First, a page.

Laptops have become essential part of our lives for many benefits they offer. And the impact of battery issue with a laptop can be huge! I have lost several hours of productivity, at least, a couple of times. 


So I thought why not attempt to list here few quick checks that you can perform by your own (assuming your laptop is not completely dead!).


I divide this into two categories really: First, using the Battery Reporting feature in Windows. Then some tips on Battery charging problems.


Let us dive in right away.


1. Battery Report:

Press “Windows” key search “CMD” right Click → Run as Administrator

Use the below following Steps and commands

Step 1.

For windows 7 - powercfg /batteryreport.

For Windows 10 – powercfg /energy, it takes 60 seconds to complete.

Step 2.

Report will be saved in your C:\WINDOWS\system32\energy-report.html folder in the form of html.

Step 3.

Open the file and compare the battery design capacity & full charge Capacity.
  • At 100% of the battery charge, If Design capacity and last full capacity are almost same, you need to Figure out the background power consuming application.
  • If last full charge is half of design capacity, your battery backup time will be half of initial backup time.

2. Battery not charging:

  • Go to manufacturer website to download and install the latest BIOS.
  • Reboot your Laptop and try again, if not fixed go to the next step.

  • #ISSUE 1: Power Drain

    1. Shut down your Laptop.
    2. Keep your battery in (and remove AC adapter), attempt to turn on the computer by holding down the power button for 30 seconds. This should not turn on your laptop instead it will drain out all the residual charges in your battery.
    3. Now, remove the battery (if the battery is not detachable, skip this step please).
    4. Again, attempt to turn on the Laptop (AC adapter was not plugged in) by holding down the power button for 30 seconds. This should not turn on your laptop either but drain the rest of the charges in laptop.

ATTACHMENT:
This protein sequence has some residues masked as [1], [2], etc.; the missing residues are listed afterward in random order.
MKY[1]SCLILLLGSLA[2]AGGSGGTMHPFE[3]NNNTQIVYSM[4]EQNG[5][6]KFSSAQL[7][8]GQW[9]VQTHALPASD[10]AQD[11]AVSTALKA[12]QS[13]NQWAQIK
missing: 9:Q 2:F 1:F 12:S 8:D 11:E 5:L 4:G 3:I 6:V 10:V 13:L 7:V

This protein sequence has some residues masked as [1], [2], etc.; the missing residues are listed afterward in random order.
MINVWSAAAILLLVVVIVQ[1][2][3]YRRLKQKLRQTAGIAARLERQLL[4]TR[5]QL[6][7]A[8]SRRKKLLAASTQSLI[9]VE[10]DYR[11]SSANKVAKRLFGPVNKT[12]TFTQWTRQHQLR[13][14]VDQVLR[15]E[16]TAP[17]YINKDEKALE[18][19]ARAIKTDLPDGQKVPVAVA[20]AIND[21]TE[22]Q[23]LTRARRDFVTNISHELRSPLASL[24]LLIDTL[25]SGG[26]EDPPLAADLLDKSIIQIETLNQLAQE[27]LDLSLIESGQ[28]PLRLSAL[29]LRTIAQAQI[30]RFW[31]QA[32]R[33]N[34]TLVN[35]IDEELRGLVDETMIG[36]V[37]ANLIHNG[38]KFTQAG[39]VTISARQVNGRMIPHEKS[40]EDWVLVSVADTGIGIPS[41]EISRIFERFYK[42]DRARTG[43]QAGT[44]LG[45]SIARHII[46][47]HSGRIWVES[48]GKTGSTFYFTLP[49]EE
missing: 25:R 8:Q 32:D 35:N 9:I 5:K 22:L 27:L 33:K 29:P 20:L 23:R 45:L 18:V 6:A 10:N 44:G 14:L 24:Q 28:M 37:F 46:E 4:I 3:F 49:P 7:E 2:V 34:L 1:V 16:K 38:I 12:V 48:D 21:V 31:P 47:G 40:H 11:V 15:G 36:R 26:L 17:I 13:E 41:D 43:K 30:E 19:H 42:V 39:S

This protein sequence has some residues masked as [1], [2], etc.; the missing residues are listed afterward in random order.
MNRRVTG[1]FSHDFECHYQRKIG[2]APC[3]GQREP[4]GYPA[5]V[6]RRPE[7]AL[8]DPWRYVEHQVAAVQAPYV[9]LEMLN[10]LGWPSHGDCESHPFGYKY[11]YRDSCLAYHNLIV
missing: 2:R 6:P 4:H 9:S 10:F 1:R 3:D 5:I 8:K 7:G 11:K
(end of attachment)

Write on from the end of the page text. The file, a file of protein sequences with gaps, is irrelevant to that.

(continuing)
5. Plug the battery and AC Adapter in, and now turn on your laptop. The battery will begin charging.
    6. Download Power Management tools from manufacturer website and update battery settings and start optimizing your battery performance.
  • #ISSUE 2: Plugged in, not charging

    1. Open the Device Manager by searching for it or right-clicking the Start button and selecting Device Manager.
    2. Click batteries on the list to expand it and you should see two items: Microsoft AC Adapter and Microsoft ACPI-Compliant Control Method Battery.
    3. Right-click on each item and choose Uninstall device. Yes, you are uninstalling your laptop battery drivers, but don't worry because it will automatically be re-installed when you restart your laptop.
    4. Shut down your laptop.
    5. Unplug the power cable from your laptop.
    6. If your laptop has a removable battery, remove it.
    7. Put the battery back in if you’ve removed it.
    8. Plug battery back in your laptop, Then power on your Laptop.
    9. Click the battery icon in the system tray and you should see that your laptop is plugged in and charging.


    Hope this was of some help.


    Do you have more methods to recommend? Leave those in comment box.

Battery reportHow to fix laptop battery issuesLaptopLaptop batteryWindows 10Windows 7

1 comment

Noel Deepak Palle

Noel Deepak Palle

The instructions are clearly mentioned and was easy to follow.Thank you

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